Friday, February 24, 2012

8-bit Last Supper

I love a good Last Supper parody.

[Via Unreasonable Faith]

While searching for a full list of names for a few of the characters I didn't recognize on the far right I stumbled upon this page containing a treasure trove of Last Supper parodies. It's not completely up to date ( they didn't have the one from Lost) but it's got over 50+ parodies. Enjoy.

Sunday, February 12, 2012

Time Lord Victorious

Time Lord Victorious
There were a couple of recent articles found here and here, and a Doctor Who episode I recently rewatched on Netflix which all run along the same theme. They all touch upon the theme of a supreme/higher being with absolute power. The Doctor Who episode entitled "The Waters of Mars" displays one of the Doctor's darker moments after rescuing Captain Adelaide Brooke who should have died on Mars and is an important figure to earth's history thus altering, or so he thinks, a fixed point in time. The Doctor proclaims himself the Time Lord Victorious as Captain Adelaide Brooke challenges the monster the Doctor has become.

Captain Adelaide Brooke: "And if my family changes, the whole of history can change. The future of the human race. No one should have that much power."

The Doctor: "Tough."

Not only does the concept of an all powerful deity being in 100% control of everything in the universe reeks of injustice and immorality (at least to me), I can't imagine anyone with that much power over life and death without a broken heart, or in the Doctor's case, two broken hearts. A deity with absolute control over the cosmos may be comforting to many but to others comes across as a complete monster over the slaughter of women and children in the Old Testament and unjust as the giver (and withholder) of "God-given" rights. I acknowledge that this may simply be a difference of opinion in how we view the divine, but a deity which asks of us complete submission and repentance without reciprocating shared suffering and shared forgiveness seems too alienating for my taste. As the brilliant Amelia Pond says in "The Beast Below"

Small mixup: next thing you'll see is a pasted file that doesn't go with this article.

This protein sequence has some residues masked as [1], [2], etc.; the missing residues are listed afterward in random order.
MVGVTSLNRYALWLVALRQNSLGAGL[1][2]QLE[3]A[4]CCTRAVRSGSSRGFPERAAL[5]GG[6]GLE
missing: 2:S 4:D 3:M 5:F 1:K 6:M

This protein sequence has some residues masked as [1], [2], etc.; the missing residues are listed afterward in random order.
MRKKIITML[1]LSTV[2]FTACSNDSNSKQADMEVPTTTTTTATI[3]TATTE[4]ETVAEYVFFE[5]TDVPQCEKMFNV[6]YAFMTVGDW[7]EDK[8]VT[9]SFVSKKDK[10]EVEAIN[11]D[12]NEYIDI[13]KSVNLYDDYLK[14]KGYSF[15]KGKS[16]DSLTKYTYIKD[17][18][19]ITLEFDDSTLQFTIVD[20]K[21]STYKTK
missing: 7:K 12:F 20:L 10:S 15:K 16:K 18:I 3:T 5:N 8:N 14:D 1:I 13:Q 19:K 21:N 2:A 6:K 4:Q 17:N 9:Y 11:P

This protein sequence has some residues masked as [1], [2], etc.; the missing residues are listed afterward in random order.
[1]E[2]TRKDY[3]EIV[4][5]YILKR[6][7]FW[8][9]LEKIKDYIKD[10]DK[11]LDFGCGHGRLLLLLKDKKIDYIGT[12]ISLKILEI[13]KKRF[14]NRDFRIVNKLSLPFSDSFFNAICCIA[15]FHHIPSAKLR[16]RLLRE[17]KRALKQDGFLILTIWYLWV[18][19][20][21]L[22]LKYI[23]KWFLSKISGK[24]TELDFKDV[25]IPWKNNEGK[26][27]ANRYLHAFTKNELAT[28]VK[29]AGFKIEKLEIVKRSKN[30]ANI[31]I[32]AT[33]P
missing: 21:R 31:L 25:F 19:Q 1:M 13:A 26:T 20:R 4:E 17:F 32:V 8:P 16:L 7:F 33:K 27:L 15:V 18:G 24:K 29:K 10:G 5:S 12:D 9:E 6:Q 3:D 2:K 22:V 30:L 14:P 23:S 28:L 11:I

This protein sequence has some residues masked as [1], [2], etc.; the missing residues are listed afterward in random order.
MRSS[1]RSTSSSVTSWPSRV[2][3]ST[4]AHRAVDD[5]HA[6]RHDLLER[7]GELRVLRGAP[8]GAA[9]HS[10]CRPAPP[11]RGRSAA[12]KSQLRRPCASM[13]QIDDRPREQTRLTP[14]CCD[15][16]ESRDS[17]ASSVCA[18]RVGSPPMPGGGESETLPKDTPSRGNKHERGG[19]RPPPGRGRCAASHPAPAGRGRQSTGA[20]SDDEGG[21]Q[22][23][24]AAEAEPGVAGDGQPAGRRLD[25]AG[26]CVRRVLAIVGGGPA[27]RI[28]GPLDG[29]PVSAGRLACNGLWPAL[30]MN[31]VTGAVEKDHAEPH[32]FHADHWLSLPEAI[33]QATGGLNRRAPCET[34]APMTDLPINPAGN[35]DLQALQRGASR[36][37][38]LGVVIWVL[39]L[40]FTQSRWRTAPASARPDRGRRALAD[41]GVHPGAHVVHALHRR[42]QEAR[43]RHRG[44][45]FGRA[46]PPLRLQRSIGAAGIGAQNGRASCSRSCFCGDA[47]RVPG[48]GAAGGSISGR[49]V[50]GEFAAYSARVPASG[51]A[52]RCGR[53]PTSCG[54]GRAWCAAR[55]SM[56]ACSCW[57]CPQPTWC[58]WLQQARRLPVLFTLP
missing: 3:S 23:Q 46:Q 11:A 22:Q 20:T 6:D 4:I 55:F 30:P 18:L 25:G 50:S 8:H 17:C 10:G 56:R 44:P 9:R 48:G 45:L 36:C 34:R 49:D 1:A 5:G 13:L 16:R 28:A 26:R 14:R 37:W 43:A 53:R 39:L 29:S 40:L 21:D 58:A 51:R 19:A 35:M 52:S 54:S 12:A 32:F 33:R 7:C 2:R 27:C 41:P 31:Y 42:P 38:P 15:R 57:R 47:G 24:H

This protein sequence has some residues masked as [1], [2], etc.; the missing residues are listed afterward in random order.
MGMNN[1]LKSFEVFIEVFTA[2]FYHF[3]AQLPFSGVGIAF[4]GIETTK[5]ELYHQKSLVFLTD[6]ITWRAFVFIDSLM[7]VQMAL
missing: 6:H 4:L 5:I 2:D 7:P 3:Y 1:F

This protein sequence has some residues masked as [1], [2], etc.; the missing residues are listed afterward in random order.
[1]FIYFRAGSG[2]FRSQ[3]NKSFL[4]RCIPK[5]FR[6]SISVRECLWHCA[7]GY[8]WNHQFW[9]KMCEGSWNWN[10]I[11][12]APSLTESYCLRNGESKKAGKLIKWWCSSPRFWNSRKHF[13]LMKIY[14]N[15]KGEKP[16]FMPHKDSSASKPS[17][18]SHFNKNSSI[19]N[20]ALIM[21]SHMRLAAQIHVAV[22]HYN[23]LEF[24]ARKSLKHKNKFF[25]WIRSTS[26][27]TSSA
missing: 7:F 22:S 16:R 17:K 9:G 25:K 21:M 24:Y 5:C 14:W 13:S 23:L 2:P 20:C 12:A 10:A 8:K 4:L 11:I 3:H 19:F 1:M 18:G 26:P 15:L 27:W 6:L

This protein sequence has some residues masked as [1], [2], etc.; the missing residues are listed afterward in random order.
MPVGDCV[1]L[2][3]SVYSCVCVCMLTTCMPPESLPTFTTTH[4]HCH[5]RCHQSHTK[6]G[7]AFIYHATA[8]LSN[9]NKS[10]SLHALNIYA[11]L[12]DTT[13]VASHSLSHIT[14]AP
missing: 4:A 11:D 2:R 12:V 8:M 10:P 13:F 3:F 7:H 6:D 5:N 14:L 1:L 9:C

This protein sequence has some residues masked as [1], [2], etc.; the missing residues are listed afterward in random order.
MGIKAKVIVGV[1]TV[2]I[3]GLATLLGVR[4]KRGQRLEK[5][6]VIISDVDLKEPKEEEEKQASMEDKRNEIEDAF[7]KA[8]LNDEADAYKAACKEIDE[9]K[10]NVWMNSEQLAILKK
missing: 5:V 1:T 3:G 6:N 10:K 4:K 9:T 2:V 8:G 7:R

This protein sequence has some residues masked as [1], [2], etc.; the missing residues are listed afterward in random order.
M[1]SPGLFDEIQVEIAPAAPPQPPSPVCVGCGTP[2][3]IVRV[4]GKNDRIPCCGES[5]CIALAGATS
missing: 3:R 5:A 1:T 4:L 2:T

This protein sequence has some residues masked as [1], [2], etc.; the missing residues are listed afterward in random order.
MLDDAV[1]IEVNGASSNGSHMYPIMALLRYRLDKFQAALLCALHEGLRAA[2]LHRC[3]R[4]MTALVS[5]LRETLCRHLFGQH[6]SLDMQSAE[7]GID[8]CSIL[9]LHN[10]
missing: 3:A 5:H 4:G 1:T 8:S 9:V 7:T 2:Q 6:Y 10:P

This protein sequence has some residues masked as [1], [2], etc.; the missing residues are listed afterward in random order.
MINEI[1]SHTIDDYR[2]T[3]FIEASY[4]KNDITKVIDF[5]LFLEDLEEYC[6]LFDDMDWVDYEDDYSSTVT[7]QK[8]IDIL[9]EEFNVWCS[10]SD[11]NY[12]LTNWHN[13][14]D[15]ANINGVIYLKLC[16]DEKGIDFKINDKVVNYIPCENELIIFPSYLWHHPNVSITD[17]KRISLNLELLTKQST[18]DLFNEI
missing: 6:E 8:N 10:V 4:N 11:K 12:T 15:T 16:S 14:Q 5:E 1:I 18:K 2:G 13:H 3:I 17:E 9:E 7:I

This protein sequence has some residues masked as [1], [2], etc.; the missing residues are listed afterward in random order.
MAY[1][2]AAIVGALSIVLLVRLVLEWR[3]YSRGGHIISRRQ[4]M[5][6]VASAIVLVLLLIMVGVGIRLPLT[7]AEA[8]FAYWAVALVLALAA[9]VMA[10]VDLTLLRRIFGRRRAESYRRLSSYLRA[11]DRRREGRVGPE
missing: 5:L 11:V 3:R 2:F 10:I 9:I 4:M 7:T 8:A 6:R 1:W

"If you're were that old and that kind, and the very last of your kind, you couldn't just stand there and watch children cry."
I find that the concept of an all-loving God is more comforting than an all-powerful God yet the all-powerful God seems to over shadow the all-loving. A God who suffers,a broken and lonely God, seems more in touch with humanity than one who rules over its creation. The image of the divine I lean more towards is that of God as a verb more than a noun, an action instead of a being.

Thursday, February 2, 2012

Life in a Day

For those who haven't seen this film yet I highly recommend watching Life in a Day which is streaming on Netflix. Life in a Day is a worldwide project where people submitted clips of what they did on July 24,2010.  It's not entirely thrilling since it is just a series of clips of people going about there everyday business but what I love is the tender and vulnerable human moments in the film. What I also enjoyed is seeing the immense differences and similarities we share with our global neighbors.  There's something about the these types of grand "big picture" films that reminds me how precious life is and how we are interconnected with each other. For those who don't have Netflix (really? If you don't have Netflix you really are missing out, the best $8 I spend every month) you can watch the entire film streaming on YouTube on their official channel here. Also on the channel there are  clips showing a few people in the film where they are 1 year later and there comments on the project.